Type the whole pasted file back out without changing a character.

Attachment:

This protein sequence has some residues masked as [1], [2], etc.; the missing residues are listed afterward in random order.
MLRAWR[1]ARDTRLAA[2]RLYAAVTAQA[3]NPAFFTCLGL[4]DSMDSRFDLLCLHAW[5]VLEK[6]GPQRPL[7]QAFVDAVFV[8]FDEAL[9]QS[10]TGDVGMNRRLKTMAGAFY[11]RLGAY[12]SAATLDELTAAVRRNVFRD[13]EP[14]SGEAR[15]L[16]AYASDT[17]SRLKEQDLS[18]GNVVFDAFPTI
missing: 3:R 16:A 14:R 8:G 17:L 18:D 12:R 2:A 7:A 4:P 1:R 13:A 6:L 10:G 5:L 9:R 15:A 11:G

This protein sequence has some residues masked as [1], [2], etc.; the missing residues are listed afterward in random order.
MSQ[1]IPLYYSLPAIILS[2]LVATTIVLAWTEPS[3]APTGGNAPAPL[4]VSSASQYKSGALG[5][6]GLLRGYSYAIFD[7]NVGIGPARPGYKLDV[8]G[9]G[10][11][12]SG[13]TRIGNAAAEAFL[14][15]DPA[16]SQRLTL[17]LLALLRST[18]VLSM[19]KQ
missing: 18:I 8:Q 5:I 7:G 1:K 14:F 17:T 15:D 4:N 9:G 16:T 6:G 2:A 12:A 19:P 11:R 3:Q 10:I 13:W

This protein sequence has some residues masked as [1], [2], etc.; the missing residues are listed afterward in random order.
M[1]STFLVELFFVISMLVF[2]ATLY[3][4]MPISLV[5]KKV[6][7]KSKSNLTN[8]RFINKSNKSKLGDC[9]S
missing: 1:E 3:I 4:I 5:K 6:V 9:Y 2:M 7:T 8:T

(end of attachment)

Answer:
This protein sequence has some residues masked as [1], [2], etc.; the missing residues are listed afterward in random order.
MLRAWR[1]ARDTRLAA[2]RLYAAVTAQA[3]NPAFFTCLGL[4]DSMDSRFDLLCLHAW[5]VLEK[6]GPQRPL[7]QAFVDAVFV[8]FDEAL[9]QS[10]TGDVGMNRRLKTMAGAFY[11]RLGAY[12]SAATLDELTAAVRRNVFRD[13]EP[14]SGEAR[15]L[16]AYASDT[17]SRLKEQDLS[18]GNVVFDAFPTI
missing: 3:R 16:A 14:R 8:G 17:L 18:D 12:R 2:A 7:A 4:P 1:R 13:A 6:L 10:G 5:L 9:R 15:A 11:G

This protein sequence has some residues masked as [1], [2], etc.; the missing residues are listed afterward in random order.
MSQ[1]IPLYYSLPAIILS[2]LVATTIVLAWTEPS[3]APTGGNAPAPL[4]VSSASQYKSGALG[5][6]GLLRGYSYAIFD[7]NVGIGPARPGYKLDV[8]G[9]G[10][11][12]SG[13]TRIGNAAAEAFL[14][15]DPA[16]SQRLTL[17]LLALLRST[18]VLSM[19]KQ
missing: 18:I 8:Q 5:I 7:G 1:K 14:F 17:T 15:D 4:N 9:G 16:T 6:G 2:A 12:A 19:P 11:R 3:Q 10:I 13:W

This protein sequence has some residues masked as [1], [2], etc.; the missing residues are listed afterward in random order.
M[1]STFLVELFFVISMLVF[2]ATLY[3][4]MPISLV[5]KKV[6][7]KSKSNLTN[8]RFINKSNKSKLGDC[9]S
missing: 1:E 3:I 4:I 5:K 6:V 9:Y 2:M 7:T 8:T